This article is part of a series on how to spot signs of a healthy cat. You can learn more about the key signs here.
Assessing your cat’s body condition is an important step in evaluating their overall nutritional well-being. Particularly in cases where your cat appears to be obese or thin, it is important to evaluate their total health before consulting a vet for a proper nutritional management program. Look for the following signs that your cat is overweight, underweight or just the right size.
- Ribs, lumbar vertebrae and pelvic bones are easily visible
- Thick neck and narrow waist
- Obvious abdominal tuck
- No fat in flank folds; folds are often absent
- Backbone and ribs can be easily seen or felt
- Minimal fat covering
- Minimal waist when viewed from above
- Slightly tucked abdomen
- Ribs are easily felt, but not visible
- A slight waist can be seen behind the ribs when viewed from above
- Abdomen is tucked up and flank folds are present
- Slight increase in fat over ribs, but still easily felt
- Abdomen is slightly rounded and flanks are concave
- Flank folds hang down with moderate amount of fat — you might notice a jiggle when your cat is walking
- Ribs and backbone aren’t easily felt under a heavy fat covering
- Abdomen is rounded; waist is barely visible or absent
- Prominent flank folds sway from side to side when your cat is walking
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Cats are known for being a bit choosey about what they will and won’t do. And a little pickiness is fine when it comes to picking out toys and napping spots! But if your cat is or becomes extra-selective about what they’ll eat, it’s time to pay attention and perhaps talk to your vet. You and your vet know your cat best, so it’s always worth checking in if you think your cat isn’t eating enough and want their professional advice.
Start by paying close attention to what your cat is eating and how they behave. This information will help you, your household and your vet work together to make sure your cat is living and eating well.
Feeding Tips for the Truly Finicky Cat
Pay Attention to All the Cat Treats
Is your cat begging for table scraps or holding out on eating until you offer treats? Extras like these can be very disruptive to your cat’s appetite and diet. Think about them like snacks or desserts for you — tasty cravings that are easy to fill up on. A small portion may not seem like much, but it can make a big different for a cat-sized digestive system!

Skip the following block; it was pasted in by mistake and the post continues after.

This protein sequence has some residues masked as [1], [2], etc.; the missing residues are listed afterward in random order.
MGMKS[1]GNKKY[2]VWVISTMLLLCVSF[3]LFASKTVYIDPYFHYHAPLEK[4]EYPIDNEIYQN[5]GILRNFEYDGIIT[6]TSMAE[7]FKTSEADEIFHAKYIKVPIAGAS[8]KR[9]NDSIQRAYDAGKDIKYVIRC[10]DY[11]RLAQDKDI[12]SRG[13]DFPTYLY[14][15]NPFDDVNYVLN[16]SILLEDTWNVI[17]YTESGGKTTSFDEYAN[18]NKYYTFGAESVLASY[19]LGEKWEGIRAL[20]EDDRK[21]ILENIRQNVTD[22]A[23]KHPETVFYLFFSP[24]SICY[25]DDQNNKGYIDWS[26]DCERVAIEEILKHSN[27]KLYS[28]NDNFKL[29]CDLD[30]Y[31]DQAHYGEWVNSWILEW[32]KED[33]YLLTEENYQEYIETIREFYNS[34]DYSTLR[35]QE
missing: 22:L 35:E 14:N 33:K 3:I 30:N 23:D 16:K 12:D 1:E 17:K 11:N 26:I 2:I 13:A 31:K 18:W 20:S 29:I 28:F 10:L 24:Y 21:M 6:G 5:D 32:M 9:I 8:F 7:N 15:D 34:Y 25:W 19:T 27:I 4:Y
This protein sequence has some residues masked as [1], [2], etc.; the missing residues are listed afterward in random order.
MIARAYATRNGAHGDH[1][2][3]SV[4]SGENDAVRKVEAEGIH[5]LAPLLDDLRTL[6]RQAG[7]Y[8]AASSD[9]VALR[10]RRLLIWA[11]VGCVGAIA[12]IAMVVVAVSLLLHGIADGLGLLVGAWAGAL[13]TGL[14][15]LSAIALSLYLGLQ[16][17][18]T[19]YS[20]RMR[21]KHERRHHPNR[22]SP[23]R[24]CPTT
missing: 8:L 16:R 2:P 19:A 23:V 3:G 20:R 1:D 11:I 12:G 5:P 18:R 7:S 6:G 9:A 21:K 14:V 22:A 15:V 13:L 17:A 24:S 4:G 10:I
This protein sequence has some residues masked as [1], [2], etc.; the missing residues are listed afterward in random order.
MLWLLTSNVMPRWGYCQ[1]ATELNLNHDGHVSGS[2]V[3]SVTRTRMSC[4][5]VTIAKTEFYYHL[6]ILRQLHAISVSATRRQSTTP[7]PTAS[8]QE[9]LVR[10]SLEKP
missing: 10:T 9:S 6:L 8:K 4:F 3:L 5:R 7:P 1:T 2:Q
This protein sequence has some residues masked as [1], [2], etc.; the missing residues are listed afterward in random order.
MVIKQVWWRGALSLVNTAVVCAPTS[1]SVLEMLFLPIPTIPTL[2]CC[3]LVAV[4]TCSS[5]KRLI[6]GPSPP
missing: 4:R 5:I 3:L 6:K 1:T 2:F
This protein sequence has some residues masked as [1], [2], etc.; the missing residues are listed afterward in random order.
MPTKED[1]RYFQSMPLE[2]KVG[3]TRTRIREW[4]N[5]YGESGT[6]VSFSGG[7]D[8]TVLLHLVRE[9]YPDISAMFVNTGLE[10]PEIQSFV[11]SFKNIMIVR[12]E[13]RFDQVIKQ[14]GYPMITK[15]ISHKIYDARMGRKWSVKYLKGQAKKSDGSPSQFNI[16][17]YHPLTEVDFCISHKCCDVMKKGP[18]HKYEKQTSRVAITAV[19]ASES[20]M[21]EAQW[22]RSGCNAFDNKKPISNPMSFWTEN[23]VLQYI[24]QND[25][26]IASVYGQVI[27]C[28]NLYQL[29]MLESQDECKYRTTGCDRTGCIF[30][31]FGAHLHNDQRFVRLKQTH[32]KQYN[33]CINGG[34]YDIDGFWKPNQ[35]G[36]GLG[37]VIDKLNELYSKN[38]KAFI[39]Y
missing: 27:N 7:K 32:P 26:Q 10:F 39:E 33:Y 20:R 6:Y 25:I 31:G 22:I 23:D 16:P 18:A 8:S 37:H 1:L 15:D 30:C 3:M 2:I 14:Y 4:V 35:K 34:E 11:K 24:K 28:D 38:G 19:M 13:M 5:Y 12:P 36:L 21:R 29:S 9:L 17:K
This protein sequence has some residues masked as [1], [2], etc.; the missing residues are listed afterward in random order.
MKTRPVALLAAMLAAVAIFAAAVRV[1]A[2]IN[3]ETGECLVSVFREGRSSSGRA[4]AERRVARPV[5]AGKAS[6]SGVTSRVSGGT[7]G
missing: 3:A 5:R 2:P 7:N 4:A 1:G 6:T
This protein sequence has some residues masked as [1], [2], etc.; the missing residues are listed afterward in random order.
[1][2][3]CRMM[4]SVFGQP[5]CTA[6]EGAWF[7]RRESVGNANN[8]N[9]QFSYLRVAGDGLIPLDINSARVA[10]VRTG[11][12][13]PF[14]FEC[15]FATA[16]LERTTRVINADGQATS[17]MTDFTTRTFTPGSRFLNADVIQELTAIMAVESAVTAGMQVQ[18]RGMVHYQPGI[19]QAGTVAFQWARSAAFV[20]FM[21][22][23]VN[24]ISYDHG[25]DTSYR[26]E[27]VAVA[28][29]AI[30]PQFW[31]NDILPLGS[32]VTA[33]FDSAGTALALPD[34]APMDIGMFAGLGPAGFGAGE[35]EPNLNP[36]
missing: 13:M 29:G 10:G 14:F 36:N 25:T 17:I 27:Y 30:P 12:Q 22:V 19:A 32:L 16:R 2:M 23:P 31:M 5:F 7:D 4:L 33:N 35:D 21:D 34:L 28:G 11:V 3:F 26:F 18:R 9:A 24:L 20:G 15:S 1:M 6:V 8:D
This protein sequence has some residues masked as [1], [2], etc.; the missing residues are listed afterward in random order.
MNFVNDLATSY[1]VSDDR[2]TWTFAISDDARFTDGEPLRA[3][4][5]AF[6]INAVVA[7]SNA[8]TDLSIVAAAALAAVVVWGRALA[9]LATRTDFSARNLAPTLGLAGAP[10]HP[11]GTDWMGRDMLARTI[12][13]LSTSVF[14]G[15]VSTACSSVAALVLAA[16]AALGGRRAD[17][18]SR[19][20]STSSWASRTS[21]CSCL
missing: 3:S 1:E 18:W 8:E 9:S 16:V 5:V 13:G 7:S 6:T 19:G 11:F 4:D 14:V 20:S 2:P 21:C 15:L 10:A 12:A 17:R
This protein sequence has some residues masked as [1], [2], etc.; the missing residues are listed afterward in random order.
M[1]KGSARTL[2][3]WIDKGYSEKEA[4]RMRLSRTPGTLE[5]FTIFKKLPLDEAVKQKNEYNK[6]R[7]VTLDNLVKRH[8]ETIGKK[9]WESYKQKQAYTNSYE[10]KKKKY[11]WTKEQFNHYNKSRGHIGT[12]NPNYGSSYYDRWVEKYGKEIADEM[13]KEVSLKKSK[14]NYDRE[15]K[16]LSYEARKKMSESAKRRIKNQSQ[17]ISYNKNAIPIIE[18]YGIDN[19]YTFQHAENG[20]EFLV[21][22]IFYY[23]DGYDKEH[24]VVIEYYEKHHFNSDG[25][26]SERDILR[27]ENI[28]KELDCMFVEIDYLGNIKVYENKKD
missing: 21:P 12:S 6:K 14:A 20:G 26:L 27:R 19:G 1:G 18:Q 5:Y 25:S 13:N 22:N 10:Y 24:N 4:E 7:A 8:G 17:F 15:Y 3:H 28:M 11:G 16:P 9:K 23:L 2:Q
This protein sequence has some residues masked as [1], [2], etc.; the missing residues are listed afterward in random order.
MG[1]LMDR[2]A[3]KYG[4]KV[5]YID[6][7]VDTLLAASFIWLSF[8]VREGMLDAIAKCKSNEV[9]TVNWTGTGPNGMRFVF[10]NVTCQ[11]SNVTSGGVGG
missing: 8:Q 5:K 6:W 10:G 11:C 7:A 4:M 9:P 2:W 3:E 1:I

Try dialing back how much you treat your cat to tasty extras and see if their interest in the food bowl starts to return. Remember, it’s generally all right for cats to skip a few meals, but if they haven’t eaten for 24-36 hours it’s time to call the vet (even if they’ve continued drinking water).
Review Your Cat’s Food Routine
Humans often crave variety in their meals, but for cats, routine is king. It’s not likely they’d avoid their regular food out of boredom with it, but if you’ve recently changed the kind of food, the number of feedings or the times you feed your cat, they may be avoiding eating as a response.
It's a good idea to change your cat’s diet gradually (unless your vet advises otherwise). Pickiness can often be resolved by helping your cat adjust and get comfortable with their updated diet!
Help Your Cat Relax While Feeding
If your cat starts eating less, you may want to look for factors that could be causing stress. Seemingly unrelated changes to their environment can shift your cat’s stress levels enough to impact their interest in food. Has another animal or person joined or left the household? Has your cat been adapting to new surroundings due to a move or renovation? As the stress of that change begins to subside, your cat will probably go back to a normal diet.
Talk to your vet about good ideas for reducing your cat’s stress levels and share any concerns you have about their diet then too. You’re both on the same team, so work together to help your cat feel better!
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